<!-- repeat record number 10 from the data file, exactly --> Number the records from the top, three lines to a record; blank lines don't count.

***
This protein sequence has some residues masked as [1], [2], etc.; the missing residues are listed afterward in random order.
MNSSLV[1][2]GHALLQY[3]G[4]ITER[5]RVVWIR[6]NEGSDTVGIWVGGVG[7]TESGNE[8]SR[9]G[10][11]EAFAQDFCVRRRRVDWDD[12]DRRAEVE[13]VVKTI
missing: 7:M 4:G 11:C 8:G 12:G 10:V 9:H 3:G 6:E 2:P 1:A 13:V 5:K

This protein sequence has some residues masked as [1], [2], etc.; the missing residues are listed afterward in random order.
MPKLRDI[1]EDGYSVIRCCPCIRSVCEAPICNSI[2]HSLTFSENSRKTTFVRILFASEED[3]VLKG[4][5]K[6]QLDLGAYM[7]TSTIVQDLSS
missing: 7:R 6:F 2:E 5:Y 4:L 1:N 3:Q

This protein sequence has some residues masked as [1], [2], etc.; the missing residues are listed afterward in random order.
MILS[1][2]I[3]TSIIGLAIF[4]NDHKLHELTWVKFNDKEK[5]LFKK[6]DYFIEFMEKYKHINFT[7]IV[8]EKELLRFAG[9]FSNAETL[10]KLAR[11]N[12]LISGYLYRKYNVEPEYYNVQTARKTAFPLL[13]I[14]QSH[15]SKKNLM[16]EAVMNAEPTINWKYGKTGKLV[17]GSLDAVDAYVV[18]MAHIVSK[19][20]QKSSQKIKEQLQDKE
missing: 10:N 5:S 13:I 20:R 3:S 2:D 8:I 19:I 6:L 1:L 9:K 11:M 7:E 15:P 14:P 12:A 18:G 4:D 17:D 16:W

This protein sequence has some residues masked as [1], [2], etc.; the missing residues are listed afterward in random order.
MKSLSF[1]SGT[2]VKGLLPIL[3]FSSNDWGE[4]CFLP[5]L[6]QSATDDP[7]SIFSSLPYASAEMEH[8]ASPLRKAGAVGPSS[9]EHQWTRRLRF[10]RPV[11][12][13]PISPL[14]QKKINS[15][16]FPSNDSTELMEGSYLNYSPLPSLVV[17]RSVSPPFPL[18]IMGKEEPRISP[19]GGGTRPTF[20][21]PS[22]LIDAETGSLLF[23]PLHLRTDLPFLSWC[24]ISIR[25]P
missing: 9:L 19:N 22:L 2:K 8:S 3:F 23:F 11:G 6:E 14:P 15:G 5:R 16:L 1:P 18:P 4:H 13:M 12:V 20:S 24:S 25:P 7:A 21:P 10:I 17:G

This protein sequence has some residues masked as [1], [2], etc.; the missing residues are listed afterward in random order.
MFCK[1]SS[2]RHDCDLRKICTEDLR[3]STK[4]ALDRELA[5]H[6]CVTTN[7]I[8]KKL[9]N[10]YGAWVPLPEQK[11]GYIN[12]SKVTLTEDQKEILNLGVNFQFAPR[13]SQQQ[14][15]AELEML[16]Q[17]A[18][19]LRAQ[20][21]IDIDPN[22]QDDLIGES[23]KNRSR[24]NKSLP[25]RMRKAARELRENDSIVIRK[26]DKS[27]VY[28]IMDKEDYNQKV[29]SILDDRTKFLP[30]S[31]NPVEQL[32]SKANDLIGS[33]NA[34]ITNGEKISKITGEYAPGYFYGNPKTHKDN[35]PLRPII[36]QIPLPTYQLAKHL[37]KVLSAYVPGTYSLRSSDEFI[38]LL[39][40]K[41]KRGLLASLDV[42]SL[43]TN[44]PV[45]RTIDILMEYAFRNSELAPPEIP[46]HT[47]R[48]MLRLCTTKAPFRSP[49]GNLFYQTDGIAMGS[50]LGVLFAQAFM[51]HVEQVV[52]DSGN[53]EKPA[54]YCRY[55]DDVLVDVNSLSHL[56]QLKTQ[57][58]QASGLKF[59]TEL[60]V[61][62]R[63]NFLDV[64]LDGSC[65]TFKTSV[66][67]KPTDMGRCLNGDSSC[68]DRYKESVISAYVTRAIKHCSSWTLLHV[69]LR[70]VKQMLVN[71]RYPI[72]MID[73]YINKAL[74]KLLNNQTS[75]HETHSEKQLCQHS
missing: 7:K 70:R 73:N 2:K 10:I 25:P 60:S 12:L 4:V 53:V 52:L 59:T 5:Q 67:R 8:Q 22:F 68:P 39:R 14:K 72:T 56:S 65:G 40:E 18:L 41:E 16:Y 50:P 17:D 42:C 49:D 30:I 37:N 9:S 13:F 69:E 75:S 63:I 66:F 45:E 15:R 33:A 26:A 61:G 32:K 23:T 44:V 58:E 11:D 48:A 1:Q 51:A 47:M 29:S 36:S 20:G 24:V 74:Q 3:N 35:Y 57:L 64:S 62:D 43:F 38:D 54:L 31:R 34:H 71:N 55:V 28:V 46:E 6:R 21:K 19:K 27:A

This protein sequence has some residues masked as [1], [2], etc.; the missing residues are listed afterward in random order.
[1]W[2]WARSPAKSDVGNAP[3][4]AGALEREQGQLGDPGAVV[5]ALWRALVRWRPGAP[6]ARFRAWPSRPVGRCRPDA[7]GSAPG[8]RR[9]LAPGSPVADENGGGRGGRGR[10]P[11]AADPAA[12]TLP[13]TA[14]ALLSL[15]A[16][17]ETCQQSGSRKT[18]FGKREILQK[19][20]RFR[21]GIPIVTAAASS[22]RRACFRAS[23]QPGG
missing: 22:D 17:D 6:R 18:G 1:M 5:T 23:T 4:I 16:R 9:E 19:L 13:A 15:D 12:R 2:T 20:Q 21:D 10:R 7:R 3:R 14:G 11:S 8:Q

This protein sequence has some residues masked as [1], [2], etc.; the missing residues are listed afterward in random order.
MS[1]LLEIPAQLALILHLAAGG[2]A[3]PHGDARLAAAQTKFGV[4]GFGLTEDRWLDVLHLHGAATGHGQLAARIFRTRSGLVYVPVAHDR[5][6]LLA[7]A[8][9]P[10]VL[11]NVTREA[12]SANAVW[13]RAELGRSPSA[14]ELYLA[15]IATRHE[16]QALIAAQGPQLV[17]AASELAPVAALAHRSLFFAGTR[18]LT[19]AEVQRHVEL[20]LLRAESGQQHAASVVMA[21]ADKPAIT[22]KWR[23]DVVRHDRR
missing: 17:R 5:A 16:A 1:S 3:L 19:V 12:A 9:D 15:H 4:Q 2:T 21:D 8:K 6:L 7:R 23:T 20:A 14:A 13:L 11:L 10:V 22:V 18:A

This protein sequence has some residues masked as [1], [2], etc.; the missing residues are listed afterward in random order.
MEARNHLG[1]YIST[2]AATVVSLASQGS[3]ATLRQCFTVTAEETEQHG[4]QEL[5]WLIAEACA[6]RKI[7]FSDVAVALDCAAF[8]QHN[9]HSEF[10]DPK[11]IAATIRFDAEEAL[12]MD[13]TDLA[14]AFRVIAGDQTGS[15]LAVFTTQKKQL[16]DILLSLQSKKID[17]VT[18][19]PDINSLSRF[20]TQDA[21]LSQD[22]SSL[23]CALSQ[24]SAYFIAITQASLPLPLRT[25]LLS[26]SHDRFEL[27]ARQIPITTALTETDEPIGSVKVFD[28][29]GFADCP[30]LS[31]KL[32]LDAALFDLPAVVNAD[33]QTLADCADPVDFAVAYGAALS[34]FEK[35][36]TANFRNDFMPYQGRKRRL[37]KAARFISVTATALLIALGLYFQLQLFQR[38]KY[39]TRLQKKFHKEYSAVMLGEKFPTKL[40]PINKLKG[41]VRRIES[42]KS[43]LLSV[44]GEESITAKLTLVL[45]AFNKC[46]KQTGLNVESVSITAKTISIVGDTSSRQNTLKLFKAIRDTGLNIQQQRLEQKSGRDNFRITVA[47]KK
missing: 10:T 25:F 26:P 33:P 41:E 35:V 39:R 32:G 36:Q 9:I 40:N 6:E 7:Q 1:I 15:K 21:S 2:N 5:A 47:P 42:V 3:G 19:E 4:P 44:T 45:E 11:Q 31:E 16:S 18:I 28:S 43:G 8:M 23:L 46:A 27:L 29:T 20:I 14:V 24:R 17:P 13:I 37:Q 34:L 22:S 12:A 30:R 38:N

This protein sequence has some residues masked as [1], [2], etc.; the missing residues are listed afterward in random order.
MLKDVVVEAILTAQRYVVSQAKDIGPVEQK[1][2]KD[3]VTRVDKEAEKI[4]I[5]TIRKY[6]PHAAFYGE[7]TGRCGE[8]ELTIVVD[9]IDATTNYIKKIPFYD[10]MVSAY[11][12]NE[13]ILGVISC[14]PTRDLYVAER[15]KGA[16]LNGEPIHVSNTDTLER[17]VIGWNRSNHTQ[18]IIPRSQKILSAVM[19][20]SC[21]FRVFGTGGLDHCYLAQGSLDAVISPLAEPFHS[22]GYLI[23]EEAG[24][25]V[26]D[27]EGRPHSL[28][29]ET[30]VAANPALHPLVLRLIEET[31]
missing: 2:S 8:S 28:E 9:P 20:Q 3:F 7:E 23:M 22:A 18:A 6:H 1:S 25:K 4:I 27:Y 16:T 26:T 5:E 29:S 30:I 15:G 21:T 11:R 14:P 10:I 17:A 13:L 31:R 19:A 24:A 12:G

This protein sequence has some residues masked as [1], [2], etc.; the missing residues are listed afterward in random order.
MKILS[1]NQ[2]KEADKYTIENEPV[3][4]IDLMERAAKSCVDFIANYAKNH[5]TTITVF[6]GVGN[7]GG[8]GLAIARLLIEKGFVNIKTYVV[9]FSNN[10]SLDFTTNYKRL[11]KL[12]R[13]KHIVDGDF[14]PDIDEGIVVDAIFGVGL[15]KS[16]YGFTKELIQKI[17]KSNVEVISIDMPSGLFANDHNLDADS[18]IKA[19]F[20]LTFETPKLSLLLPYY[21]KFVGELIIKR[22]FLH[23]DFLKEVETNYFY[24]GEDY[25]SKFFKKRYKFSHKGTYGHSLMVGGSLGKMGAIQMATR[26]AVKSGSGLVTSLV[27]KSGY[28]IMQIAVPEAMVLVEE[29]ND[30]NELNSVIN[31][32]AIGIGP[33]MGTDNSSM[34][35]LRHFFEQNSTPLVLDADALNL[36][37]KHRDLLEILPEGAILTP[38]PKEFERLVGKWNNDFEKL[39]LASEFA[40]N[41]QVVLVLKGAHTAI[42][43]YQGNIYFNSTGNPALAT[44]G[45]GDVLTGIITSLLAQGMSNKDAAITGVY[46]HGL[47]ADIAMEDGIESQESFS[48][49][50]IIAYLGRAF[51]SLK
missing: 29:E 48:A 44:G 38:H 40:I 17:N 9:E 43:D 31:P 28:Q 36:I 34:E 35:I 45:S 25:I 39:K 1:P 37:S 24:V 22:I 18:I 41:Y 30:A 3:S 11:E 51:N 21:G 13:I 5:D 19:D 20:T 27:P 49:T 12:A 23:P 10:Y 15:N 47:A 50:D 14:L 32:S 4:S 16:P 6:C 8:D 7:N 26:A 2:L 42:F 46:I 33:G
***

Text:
This protein sequence has some residues masked as [1], [2], etc.; the missing residues are listed afterward in random order.
MKILS[1]NQ[2]KEADKYTIENEPV[3][4]IDLMERAAKSCVDFIANYAKNH[5]TTITVF[6]GVGN[7]GG[8]GLAIARLLIEKGFVNIKTYVV[9]FSNN[10]SLDFTTNYKRL[11]KL[12]R[13]KHIVDGDF[14]PDIDEGIVVDAIFGVGL[15]KS[16]YGFTKELIQKI[17]KSNVEVISIDMPSGLFANDHNLDADS[18]IKA[19]F[20]LTFETPKLSLLLPYY[21]KFVGELIIKR[22]FLH[23]DFLKEVETNYFY[24]GEDY[25]SKFFKKRYKFSHKGTYGHSLMVGGSLGKMGAIQMATR[26]AVKSGSGLVTSLV[27]KSGY[28]IMQIAVPEAMVLVEE[29]ND[30]NELNSVIN[31][32]AIGIGP[33]MGTDNSSM[34][35]LRHFFEQNSTPLVLDADALNL[36][37]KHRDLLEILPEGAILTP[38]PKEFERLVGKWNNDFEKL[39]LASEFA[40]N[41]QVVLVLKGAHTAI[42][43]YQGNIYFNSTGNPALAT[44]G[45]GDVLTGIITSLLAQGMSNKDAAITGVY[46]HGL[47]ADIAMEDGIESQESFS[48][49][50]IIAYLGRAF[51]SLK
missing: 29:E 48:A 44:G 38:H 40:I 17:N 9:E 43:D 31:P 28:Q 36:I 34:E 35:I 45:S 25:I 39:K 1:P 37:S 24:V 22:I 18:I 41:Y 30:A 3:S 11:E 51:N 21:G 13:I 5:D 19:D 20:T 27:P 49:T 12:A 23:P 10:Y 15:N 47:A 50:D 14:L 32:S 4:S 16:P 6:C 8:D 7:N 26:A 2:L 42:F 46:I 33:G